Inmate advocacy groups and family members held a rally Saturday outside… (Eric Paul Zamora / Fresno…)
Hunger strikes continued Saturday at 23 California prisons and one out-of-state facility, with more than 6,300 inmates refusing meals for days. The corrections department Saturday would not say how many have refused to eat meals since Monday.
[Updated 4:20 p.m. July 14: The number of inmates who have refused nine or more meals Sunday fell to 4,487, said Callifornia corrections officials. In addition, 731 inmates continued to refuse to go to work or classes, said spokesman Jeffrey Callison. Sunday marked the seventh day of protest.]
Seven inmates required medical intervention Saturday, the federal receiver's office said, without providing detail of the conditions of those inmates. In addition, spokeswoman Liz Gransee said, medical workers stopped giving medications to some of the fasting prisoners.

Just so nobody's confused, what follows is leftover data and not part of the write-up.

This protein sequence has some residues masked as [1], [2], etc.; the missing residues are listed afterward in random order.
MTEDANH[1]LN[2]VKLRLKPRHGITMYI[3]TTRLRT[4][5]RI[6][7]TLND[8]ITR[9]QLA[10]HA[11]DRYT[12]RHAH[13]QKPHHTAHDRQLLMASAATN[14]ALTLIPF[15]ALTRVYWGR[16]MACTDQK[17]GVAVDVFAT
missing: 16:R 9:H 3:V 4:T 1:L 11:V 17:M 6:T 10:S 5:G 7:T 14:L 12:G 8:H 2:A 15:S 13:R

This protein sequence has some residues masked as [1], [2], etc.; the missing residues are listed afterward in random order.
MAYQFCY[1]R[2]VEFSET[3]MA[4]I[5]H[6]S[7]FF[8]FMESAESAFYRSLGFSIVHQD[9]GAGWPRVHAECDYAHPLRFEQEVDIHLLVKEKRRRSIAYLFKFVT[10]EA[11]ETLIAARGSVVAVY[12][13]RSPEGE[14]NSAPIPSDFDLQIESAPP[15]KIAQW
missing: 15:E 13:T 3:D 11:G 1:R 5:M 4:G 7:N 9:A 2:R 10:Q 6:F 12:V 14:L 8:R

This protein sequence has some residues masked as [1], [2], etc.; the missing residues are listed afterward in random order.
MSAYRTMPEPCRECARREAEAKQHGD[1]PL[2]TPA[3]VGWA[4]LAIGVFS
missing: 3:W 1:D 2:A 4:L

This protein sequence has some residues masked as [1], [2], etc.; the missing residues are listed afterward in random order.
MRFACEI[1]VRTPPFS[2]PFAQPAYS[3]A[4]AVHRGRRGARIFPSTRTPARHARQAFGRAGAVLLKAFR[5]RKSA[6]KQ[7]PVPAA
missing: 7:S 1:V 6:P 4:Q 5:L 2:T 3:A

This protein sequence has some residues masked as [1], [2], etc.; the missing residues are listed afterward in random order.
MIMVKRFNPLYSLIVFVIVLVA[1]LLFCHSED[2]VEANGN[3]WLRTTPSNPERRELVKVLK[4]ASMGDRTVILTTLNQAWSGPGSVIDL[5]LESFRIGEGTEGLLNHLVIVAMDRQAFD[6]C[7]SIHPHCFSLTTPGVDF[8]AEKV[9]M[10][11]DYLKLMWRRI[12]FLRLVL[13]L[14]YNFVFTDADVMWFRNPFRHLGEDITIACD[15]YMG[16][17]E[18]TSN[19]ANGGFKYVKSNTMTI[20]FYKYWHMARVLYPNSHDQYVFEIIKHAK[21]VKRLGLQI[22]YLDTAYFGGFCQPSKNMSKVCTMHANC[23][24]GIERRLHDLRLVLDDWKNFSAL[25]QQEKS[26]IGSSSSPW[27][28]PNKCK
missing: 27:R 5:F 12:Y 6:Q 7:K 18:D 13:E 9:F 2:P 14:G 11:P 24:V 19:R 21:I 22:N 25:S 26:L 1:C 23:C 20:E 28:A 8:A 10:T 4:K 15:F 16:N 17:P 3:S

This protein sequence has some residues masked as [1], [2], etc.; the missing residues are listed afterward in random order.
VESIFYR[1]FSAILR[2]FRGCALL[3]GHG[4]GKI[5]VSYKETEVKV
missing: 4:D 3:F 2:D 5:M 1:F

[Updated 10:30 a.m. July 14: Gransee said medical checks automatically begin on the 17th day of fasting, but staff were already evaluating those whose health seemed at risk. She said medications most often are stopped for those whose prescription requires the medicine be taken with food, and medical staff decided to continue taking those medications without food put the inmate at risk.]
Inmate advocacy groups and family members held their own rally Saturday outside the gates of California State Prison at Corcoran.
California inmates at three private prisons out of state resumed eating on Friday, but state officials would not say if there were any protesters there who continued to refuse meals. Though it did so in the early days of the strike, the department would not say how many inmates have refused food for fewer than three days -- the state's benchmark for hunger strike status.
Inmates are protesting a host of issues, depending on the prison where they are housed, but the core grievances center over California's use of indefinite solitary confinement to isolate inmates suspected of belonging to or associating with prison gangs.
Several hundred of the 4,500 prisoners in such isolation have been there for more than a decade.